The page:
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Highlights

GAO assessed several administrative steps the Internal Revenue Service (IRS) could take to better use its resources and improve its efficiency in recognizing tax-exempt status.

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Recommendations

Recommendations for Executive Action

Agency Affected Recommendation Status
Internal Revenue Service 1. Given the lack of clear guidance and the inconsistency in application across the districts, IRS may not be benefitting as much as it could from the expedited determination process. Accordingly, the Commissioner of Internal Revenue should direct the Assistant Commissioner, Employee Plans and Exempt Organizations (EP/EO), to evaluate the current use of the expedited determination process, as a basis for developing a national program that will include clear guidance on when the process is to be used.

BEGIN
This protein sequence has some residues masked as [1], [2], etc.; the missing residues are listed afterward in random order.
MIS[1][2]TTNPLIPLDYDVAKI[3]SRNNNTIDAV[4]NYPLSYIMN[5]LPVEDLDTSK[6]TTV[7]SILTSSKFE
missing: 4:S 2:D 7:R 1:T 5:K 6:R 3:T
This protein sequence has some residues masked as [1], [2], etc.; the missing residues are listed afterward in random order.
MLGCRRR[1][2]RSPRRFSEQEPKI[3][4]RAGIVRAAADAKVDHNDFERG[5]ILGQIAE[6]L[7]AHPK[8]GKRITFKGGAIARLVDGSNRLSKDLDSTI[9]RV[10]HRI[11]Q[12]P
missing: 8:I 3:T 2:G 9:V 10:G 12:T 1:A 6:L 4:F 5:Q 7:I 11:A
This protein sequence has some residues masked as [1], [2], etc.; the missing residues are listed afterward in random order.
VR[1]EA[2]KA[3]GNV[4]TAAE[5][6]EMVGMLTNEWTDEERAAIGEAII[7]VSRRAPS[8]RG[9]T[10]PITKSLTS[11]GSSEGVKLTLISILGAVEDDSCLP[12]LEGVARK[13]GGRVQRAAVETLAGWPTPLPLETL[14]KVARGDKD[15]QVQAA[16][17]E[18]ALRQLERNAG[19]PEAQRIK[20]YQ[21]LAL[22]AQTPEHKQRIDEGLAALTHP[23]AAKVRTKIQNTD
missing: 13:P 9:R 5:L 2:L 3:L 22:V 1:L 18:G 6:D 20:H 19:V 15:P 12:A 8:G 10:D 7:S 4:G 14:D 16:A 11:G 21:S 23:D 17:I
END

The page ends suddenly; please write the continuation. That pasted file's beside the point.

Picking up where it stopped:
Closed - Implemented
IRS issued program guidelines in IRM 7662.8, published September 17, 1990.
Internal Revenue Service 2. Given the lack of clear guidance and the inconsistency in application across the districts, IRS may not be benefitting as much as it could from the expedited determination process. Accordingly, the Commissioner of Internal Revenue should direct the Assistant Commissioner, EP/EO, to assess the possibility of redirecting resources between determinations and examinations as increased use of the expedited determination process results in more efficient use of determination resources.
Closed - Implemented
IRS has incorporated a continuing evaluation of the expedited determination process into all its general and special purpose case evaluation visits.
Internal Revenue Service 3. IRS presently considers only revenue data in following up on its advance rulings for tax-exempt status. To better ensure compliance with tax-exempt status requirements, the Commissioner of Internal Revenue should direct the Assistant Commissioner EP/EO to obtain and analyze both expenditure and revenue data during the advance ruling follow-up process.
Closed - Implemented
IRS sent out 100 questionnaires in 2 districts, conducted examinations, and analyzed the results. IRS concluded that costs outweighed benefits.

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